Boehner hires legalization advocate to advise on immigration
By Stephen Dinan
The Washington Times
Tuesday, December 3, 2013
House Speaker John A. Boehner announced Tuesday he has hired a longtime advocate of immigration legalization to be his policy adviser, encouraging immigration activists but angering those who want to see a crackdown and who say Mr. Boehner's move signals he still wants an "amnesty" bill to pass.
Rebecca Tallent, whom Mr. Boehner's office confirmed it was hiring, worked on immigration issues for Sen. John McCain and former Rep. Jim Kolbe. Both of those Arizona Republicans led the push for legalization within the GOP. Ms. Tallent will leave her job as immigration policy director at the Bipartisan Policy Center to start in Mr. Boehner's office on Wednesday.
"Tallent's hiring suggests he really does still want to push an amnesty through the House, which to me suggests that the immigration hawks still have their work cut out for them," said Mark Krikorian, executive director of the Center for Immigration Studies, which wants to see a crackdown.
The Bipartisan Policy Center announced Ms. Tallent's departure early Tuesday afternoon, saying it expected her to help forge a consensus on the thorny issue, which has bedeviled Congress for a decade. BPC President Jason Grumet said Ms. Tallent's experience will help her weed out what can work from what can't.
"The House is going to continue to chart its own course on immigration reform. Becky understands the issues — both those that should be on the table and those that have derailed past reform efforts," Mr. Grumet said in a statement.
Mr. Boehner is now the key figure in the immigration debate, facing immense pressure from immigrant-rights activists to act on legalizing illegal immigrants, while many of his own House Republicans are warning him not to pursue legalization until they've done more on security.
The Ohio Republican has said he is committed to doing something on the issue, but has rejected Senate Democrats' approach of a single broad bill combining security, legalization and a rewrite of the legal immigration system.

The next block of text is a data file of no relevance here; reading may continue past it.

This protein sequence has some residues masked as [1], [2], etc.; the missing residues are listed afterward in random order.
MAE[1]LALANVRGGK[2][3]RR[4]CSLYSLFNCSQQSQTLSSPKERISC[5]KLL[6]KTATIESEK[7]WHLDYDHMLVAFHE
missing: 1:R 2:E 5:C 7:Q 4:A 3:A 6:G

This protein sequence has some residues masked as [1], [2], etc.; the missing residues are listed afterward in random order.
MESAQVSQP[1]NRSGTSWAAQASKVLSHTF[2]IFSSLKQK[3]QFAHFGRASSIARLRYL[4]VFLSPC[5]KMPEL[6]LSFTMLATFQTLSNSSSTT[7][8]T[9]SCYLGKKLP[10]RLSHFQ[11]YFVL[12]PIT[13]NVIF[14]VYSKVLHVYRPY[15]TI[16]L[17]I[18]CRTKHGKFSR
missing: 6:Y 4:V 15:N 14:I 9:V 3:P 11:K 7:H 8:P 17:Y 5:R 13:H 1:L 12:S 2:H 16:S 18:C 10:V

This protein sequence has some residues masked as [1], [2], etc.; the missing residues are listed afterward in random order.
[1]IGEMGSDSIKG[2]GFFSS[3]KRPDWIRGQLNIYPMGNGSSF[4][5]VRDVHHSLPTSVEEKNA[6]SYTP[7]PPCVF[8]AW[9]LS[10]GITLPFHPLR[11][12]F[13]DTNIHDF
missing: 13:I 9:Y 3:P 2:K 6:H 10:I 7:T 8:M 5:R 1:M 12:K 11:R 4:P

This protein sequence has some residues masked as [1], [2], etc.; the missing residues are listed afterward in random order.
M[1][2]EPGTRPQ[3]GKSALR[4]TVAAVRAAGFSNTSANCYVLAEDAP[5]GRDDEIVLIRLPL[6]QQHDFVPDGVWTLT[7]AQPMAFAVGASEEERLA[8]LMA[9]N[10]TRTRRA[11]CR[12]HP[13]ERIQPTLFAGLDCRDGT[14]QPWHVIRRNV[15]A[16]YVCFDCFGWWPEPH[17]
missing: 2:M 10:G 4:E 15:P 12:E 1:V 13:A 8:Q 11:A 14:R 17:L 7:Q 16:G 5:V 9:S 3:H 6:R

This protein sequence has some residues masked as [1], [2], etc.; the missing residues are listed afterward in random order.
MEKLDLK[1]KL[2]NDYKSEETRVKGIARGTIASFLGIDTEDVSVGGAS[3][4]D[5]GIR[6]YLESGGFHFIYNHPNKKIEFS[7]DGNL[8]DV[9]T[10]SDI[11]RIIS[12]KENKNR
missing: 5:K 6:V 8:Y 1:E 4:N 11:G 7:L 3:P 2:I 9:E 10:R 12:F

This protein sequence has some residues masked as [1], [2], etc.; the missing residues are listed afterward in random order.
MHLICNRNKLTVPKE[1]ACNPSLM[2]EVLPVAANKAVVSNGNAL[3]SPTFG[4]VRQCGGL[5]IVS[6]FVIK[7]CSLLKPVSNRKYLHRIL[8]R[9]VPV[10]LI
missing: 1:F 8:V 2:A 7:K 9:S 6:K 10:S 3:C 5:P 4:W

Instead, Mr. Boehner has said he will slice the issue into a number of bills — something his spokesman, Michael Steel, said he remains committed to.
"The speaker remains hopeful that we can enact step-by-step, common-sense immigration reforms — the kind of reforms the American people understand and support," Mr. Steel said. "Becky Tallent, a well-known expert in this field of public policy, is a great addition to our team and that effort."
Ms. Tallent has been involved in writing a number of broad, Senate-style legalization bills, including one for Mr. Kolbe and two for Mr. McCain. She also was a senior policy adviser on Mr. McCain's failed 2008 presidential bid, including serving as traveling domestic policy adviser for his vice presidential nominee, Sarah Palin.
Ms. Tallent didn't immediately return a call seeking comment Tuesday.
Ana Navarro, who worked with Ms. Tallent on the 2008 McCain presidential campaign and who has pushed the GOP to tackle immigration, said hiring Ms. Tallent was a smart move for Mr. Boehner.
"It tells me that he's looking to find solutions to some of the complex issues," she said. "You don't hire Becky Tallent if you don't want to get something done. If all you want to do is kick the can down the road and just talk about the issue, you don't hire Becky Tallent. If you want to solve the issue, you hire Becky Tallent to work with you."
Ms. Tallent is a Tucson native and Ms. Navaro said that will also help House Republicans as they try to craft legislation.
"She brings a particular sensitivity to the border issues, to the immigration issues. She's pragmatic," Ms. Navaro said.